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Michelle Wie misses cut by twelve strokes

Michelle Wie wants another shot at playing with the boys.

The 13-year-old missed the cut for a second time in a men's tournament this season, but said she would be ready to try again after a little more practice.

"I think I'll make the cut next time," Wie said.

Wie sounded as determined as she was confident after shooting a 5-over 76 on Friday in the second round of the Albertsons Boise Open.

Her 36-hole total was 12-over 154, 12 shots from making the cut and better only than one golfer in the field at the Nationwide Tour event.

"I had a lot of fun this week, even though I didn't play as well as I wanted to," said Wie, who had a two-stroke improvement over Thursday's opening round.

Brian Wilson, who had a 67 Friday, and Roger Tambellini, who had a 65, were tied for the lead at 9-under 133.

Wie, who missed the cut in a Canadian Tour event last month, said she'd like another shot at playing in a men's tournament. She also said she'd accept another sponsor's exemption to play in Boise next fall.

Wie had better command of her tee shots Friday and although her putting remained erratic, she was even par over the last eight holes and gave the large gallery that followed her both days plenty to cheer about.

She kept up with playing partners Kevin Burton and Joseph Summerhays, even having the low score on a couple of holes on the final nine. Wie finished the day with 10 pars, five bogeys, a double bogey and two birdies.

"I think I learned how to play from the thick rough and on fast greens. I just got used to the greens right now," said Wie, who struggled with her putting both days. "I think I learned a lot this week."

Her final score was the only disappointment at Hillcrest Country Club. Wie never appeared rattled, even after falling to 12 over early in her final nine holes.

"Today she hit the ball like a PGA player," said B.J. Wie, her father and caddie in the tournament.

Wie finished the second round with a par that reflected the composure she kept even through the frustrations of both days.

After a bogey on No. 8, Wie's tee shot on the par-4 ninth hole sailed into the trees left of the fairway. Wie, who opened the day on the back nine, calmly knocked the ball out with a shot that sailed about 150 yards to the front of the green. She then rolled an uphill putt about 60 feet within 3 feet of the cup, getting a thumbs-up from her father as the ball approached the hole and set up an easy 3-footer for par.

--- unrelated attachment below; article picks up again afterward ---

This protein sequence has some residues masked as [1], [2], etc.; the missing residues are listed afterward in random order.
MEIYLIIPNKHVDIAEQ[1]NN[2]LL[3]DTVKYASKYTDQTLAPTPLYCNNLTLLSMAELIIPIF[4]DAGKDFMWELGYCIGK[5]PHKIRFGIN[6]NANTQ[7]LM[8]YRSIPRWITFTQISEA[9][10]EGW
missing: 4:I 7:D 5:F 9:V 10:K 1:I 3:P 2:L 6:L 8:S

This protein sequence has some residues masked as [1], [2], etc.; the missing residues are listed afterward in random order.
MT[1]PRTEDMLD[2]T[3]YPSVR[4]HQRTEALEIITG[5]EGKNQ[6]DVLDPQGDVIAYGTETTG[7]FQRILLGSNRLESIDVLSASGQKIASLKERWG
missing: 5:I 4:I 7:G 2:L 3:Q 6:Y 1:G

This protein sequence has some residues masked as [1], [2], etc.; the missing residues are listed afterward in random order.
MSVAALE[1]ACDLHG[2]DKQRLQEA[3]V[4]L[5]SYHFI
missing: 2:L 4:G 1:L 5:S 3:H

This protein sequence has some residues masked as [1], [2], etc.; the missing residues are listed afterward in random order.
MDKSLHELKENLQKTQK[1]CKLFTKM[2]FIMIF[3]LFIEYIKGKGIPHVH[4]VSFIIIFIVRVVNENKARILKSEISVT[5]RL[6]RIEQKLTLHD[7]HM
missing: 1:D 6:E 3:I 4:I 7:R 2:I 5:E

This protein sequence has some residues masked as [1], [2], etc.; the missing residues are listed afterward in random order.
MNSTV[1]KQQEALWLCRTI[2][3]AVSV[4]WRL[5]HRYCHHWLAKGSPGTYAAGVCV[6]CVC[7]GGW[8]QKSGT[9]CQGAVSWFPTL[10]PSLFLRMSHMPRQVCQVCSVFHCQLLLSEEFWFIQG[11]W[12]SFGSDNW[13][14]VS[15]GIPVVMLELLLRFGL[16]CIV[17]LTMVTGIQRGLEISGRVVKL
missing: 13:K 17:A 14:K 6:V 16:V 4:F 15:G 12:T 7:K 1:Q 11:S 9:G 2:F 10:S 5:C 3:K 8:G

"I think I improved a lot from yesterday and I'm pretty happy," she said. "I always want to win the week I'm playing and I think my game improved a lot this week. If my putts start rolling in, than I'm going to shoot a lot under par."

Putts had been far from easy for Wie through the tournament. She fell to 12 over when she opened the final nine with a bogey, but responded with her second birdie of the day by two-putting the par-5 2nd. From there, Wie rattled off five straight pars before missing another putt and making the bogey on 8.

Wie said she loosened up in the afternoon.

"I'm probably not going to make the cut, so why not go for the green?" she said.

Wie opened the week Monday in a charity skins game with PGA Tour players John Daly and Hank Kuehne and LPGA Hall of Famer Nancy Lopez. Wie finished with a 1-under 34 in the nine-hole event, but stumbled when the shots counted Thursday, getting just one birdie.

Wie felt she would need to shoot a 64 in the second round to make up for Thursday's opening 78. That dream ended quickly when she opened the morning with a bogey, once again missing a short putt.

Wie nearly came undone on No. 15 when her tee shot rolled under a fence and she had to take a one-stroke penalty for an unplayable lie. She chipped out into the rough, then lofted a nice approach. But she just missed the bogey putt and ended up with her first -- and only -- double bogey of the tournament.

She rebounded quickly on the par-5 16th for her first birdie of the day and second of the tournament. Then, after making par on 17, she was short on putts for birdie and par on No. 18 and fell back to 11 over.

Wie joins Annika Sörenstam and Suzy Whaley as females to compete in PGA-sanctioned men's tournaments this season. Both Sörenstam and Whaley also missed the cut.

Next month, LPGA veteran Jan Stephenson is scheduled to compete on a Champions Tour event.

"Women are getting a lot stronger and people are evolving," Wie said.

Wie knows a little something about evolution. She said she missed her ninth-grade biology class in Honolulu for her Thursday afternoon tee time.

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